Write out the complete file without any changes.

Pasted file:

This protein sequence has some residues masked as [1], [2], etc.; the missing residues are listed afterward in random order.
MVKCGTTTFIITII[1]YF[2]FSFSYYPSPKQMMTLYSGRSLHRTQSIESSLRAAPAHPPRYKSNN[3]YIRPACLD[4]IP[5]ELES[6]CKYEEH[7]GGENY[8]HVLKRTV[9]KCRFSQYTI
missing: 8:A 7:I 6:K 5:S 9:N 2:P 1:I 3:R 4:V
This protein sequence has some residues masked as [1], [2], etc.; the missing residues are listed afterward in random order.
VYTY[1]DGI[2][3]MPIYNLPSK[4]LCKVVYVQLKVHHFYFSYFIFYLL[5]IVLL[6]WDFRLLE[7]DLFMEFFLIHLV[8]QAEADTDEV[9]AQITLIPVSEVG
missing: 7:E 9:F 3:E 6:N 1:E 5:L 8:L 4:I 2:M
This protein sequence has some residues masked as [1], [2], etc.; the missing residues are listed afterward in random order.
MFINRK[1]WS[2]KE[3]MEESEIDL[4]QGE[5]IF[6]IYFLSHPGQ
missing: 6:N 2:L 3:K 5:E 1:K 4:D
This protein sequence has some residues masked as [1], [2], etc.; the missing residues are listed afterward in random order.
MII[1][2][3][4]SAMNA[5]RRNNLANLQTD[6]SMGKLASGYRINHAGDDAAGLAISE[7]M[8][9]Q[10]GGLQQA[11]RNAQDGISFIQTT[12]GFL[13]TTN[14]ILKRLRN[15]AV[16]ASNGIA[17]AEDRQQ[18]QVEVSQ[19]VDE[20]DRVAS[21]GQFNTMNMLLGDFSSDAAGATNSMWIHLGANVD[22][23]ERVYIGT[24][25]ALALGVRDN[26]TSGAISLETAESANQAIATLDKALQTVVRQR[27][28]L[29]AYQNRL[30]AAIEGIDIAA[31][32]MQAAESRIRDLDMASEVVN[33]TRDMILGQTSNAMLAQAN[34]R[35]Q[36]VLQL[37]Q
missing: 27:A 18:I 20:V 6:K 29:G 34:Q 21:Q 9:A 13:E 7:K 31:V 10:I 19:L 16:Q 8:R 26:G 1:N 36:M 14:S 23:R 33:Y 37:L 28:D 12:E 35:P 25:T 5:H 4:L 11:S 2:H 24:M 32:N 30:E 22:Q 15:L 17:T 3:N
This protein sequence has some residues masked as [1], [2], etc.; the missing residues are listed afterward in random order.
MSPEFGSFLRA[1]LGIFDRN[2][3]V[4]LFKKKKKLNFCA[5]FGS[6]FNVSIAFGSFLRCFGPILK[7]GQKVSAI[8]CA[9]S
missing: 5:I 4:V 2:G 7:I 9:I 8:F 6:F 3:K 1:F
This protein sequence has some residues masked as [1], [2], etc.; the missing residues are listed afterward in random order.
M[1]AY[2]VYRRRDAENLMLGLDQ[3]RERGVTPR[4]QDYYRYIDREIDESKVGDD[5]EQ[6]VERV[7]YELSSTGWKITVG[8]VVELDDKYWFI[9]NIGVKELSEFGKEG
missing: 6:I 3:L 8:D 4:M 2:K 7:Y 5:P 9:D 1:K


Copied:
This protein sequence has some residues masked as [1], [2], etc.; the missing residues are listed afterward in random order.
MVKCGTTTFIITII[1]YF[2]FSFSYYPSPKQMMTLYSGRSLHRTQSIESSLRAAPAHPPRYKSNN[3]YIRPACLD[4]IP[5]ELES[6]CKYEEH[7]GGENY[8]HVLKRTV[9]KCRFSQYTI
missing: 8:A 7:I 6:K 5:S 9:N 2:P 1:I 3:R 4:V
This protein sequence has some residues masked as [1], [2], etc.; the missing residues are listed afterward in random order.
VYTY[1]DGI[2][3]MPIYNLPSK[4]LCKVVYVQLKVHHFYFSYFIFYLL[5]IVLL[6]WDFRLLE[7]DLFMEFFLIHLV[8]QAEADTDEV[9]AQITLIPVSEVG
missing: 7:E 9:F 3:E 6:N 1:E 5:L 8:L 4:I 2:M
This protein sequence has some residues masked as [1], [2], etc.; the missing residues are listed afterward in random order.
MFINRK[1]WS[2]KE[3]MEESEIDL[4]QGE[5]IF[6]IYFLSHPGQ
missing: 6:N 2:L 3:K 5:E 1:K 4:D
This protein sequence has some residues masked as [1], [2], etc.; the missing residues are listed afterward in random order.
MII[1][2][3][4]SAMNA[5]RRNNLANLQTD[6]SMGKLASGYRINHAGDDAAGLAISE[7]M[8][9]Q[10]GGLQQA[11]RNAQDGISFIQTT[12]GFL[13]TTN[14]ILKRLRN[15]AV[16]ASNGIA[17]AEDRQQ[18]QVEVSQ[19]VDE[20]DRVAS[21]GQFNTMNMLLGDFSSDAAGATNSMWIHLGANVD[22][23]ERVYIGT[24][25]ALALGVRDN[26]TSGAISLETAESANQAIATLDKALQTVVRQR[27][28]L[29]AYQNRL[30]AAIEGIDIAA[31][32]MQAAESRIRDLDMASEVVN[33]TRDMILGQTSNAMLAQAN[34]R[35]Q[36]VLQL[37]Q
missing: 27:A 18:I 20:V 6:K 29:G 34:Q 21:Q 9:A 13:E 7:K 31:V 10:I 19:L 16:Q 8:R 26:G 1:N 36:M 14:S 23:R 33:Y 37:L 28:D 12:E 35:P 25:T 5:H 4:L 11:S 2:H 24:M 32:N 30:E 22:Q 15:L 17:T 3:N
This protein sequence has some residues masked as [1], [2], etc.; the missing residues are listed afterward in random order.
MSPEFGSFLRA[1]LGIFDRN[2][3]V[4]LFKKKKKLNFCA[5]FGS[6]FNVSIAFGSFLRCFGPILK[7]GQKVSAI[8]CA[9]S
missing: 5:I 4:V 2:G 7:I 9:I 8:F 6:F 3:K 1:F
This protein sequence has some residues masked as [1], [2], etc.; the missing residues are listed afterward in random order.
M[1]AY[2]VYRRRDAENLMLGLDQ[3]RERGVTPR[4]QDYYRYIDREIDESKVGDD[5]EQ[6]VERV[7]YELSSTGWKITVG[8]VVELDDKYWFI[9]NIGVKELSEFGKEG
missing: 6:I 3:L 8:D 4:M 2:K 7:Y 5:P 9:D 1:K